A new study of satellite images reveal the significance of puquios, large spiralling structures found in the Nazca region of southern Peru, an area already famous for its enormous geometric lines that can be seen from space.
While these lines remain an enigma, the new study has revealed that puquios - spiralling holes that sink into the ground- were part of a complex system used to irrigate crops in this desert land.
The puquios were the most ambitious hydraulic project in the Nazca area
Researcher Rosa Lasaponara
Italian researcher Rosa Lasaponara at the Institute of Methodologies for Environmental Analysis analyzed satellite images of puquios, focusing on their distribution throughout the region where the Nazca culture flourished between 200 and 600 AD.
Her team says the location of puquios is consistent with the distribution of water in the area. These spiral structures formed a ventilation system that channeled wind to a network of underground canals used to irrigate crops and bring water where there were no springs or streams.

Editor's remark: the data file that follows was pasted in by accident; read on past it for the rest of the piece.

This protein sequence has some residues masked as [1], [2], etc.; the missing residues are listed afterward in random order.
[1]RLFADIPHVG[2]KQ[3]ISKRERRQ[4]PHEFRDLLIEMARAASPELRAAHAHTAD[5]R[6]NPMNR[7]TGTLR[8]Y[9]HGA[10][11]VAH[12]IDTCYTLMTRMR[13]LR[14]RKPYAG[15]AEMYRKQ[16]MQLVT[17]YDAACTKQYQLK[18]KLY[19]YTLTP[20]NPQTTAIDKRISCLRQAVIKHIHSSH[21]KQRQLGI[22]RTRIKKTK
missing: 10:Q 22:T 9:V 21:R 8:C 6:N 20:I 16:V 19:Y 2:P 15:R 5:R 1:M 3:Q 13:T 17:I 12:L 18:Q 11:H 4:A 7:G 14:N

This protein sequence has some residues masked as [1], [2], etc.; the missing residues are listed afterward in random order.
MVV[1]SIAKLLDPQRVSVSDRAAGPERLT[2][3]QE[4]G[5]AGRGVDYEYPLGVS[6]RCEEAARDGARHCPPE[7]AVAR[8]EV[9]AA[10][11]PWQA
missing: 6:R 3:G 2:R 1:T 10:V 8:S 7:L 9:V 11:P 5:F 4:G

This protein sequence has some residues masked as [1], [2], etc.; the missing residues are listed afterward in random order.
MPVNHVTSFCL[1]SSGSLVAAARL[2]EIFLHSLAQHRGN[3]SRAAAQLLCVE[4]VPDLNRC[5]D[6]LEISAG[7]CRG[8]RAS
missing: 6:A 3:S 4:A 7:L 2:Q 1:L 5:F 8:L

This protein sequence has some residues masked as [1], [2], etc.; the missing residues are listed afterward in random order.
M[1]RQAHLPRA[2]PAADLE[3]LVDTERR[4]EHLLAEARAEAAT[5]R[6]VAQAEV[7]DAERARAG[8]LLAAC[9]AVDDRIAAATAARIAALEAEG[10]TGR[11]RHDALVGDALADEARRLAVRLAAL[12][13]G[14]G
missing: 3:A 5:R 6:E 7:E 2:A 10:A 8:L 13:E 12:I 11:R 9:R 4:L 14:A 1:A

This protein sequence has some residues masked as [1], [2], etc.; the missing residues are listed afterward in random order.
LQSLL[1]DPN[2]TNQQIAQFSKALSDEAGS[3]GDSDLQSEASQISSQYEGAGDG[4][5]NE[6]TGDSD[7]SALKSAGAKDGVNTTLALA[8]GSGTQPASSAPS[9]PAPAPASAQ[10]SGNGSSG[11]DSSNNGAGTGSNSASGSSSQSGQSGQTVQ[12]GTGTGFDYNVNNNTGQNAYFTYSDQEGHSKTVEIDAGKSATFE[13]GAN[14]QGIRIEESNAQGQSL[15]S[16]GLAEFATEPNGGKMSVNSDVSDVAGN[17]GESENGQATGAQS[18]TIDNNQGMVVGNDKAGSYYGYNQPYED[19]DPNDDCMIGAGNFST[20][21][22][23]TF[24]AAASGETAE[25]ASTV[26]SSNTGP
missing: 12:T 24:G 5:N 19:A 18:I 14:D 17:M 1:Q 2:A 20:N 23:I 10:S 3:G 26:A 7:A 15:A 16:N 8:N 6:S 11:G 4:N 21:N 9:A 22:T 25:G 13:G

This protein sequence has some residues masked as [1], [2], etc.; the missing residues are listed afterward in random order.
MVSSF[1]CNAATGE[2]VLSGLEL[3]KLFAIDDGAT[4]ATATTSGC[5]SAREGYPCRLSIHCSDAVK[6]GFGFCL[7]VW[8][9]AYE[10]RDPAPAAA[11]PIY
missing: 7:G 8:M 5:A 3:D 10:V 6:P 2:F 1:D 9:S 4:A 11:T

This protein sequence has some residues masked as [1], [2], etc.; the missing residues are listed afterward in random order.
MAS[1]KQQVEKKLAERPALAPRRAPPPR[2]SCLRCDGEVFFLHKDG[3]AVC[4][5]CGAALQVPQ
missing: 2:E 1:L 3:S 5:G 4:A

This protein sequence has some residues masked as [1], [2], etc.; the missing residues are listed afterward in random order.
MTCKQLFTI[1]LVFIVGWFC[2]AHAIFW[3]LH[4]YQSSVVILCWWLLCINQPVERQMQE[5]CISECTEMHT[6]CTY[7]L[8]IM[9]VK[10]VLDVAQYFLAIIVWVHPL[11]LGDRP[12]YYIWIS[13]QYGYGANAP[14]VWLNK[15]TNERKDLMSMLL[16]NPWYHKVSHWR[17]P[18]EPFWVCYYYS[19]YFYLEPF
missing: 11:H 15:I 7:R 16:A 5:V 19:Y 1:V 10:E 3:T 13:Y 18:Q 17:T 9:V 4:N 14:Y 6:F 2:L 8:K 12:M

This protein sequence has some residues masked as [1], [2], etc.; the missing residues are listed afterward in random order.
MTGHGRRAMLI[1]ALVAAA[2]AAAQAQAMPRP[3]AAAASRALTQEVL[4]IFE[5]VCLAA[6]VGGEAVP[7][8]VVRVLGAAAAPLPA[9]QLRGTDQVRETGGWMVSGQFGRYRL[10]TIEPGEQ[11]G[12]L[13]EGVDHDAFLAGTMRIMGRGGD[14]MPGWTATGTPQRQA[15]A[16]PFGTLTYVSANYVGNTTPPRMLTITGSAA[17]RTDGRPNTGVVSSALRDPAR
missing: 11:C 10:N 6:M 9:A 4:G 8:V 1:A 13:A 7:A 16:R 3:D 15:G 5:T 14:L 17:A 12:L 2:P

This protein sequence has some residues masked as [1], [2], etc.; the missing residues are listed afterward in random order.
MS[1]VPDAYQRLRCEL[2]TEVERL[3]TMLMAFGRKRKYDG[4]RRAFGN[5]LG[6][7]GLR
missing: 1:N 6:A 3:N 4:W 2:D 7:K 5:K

“The puquios were the most ambitious hydraulic project in the Nazca area and made water available for the whole year,” Lasaponara told the BBC. This irrigation system allowed the Nazca people to raise crops in one of the most arid regions of the world, she added.
This kind of large-scale construction required an enormous collaborative effort and an organized society, Lasaponara said. She believes the strange lines are also linked to this irrigation system. Other experts say the drawings may be maps that indicate the location of water and puquios in the area.
English version by Dyane Jean François.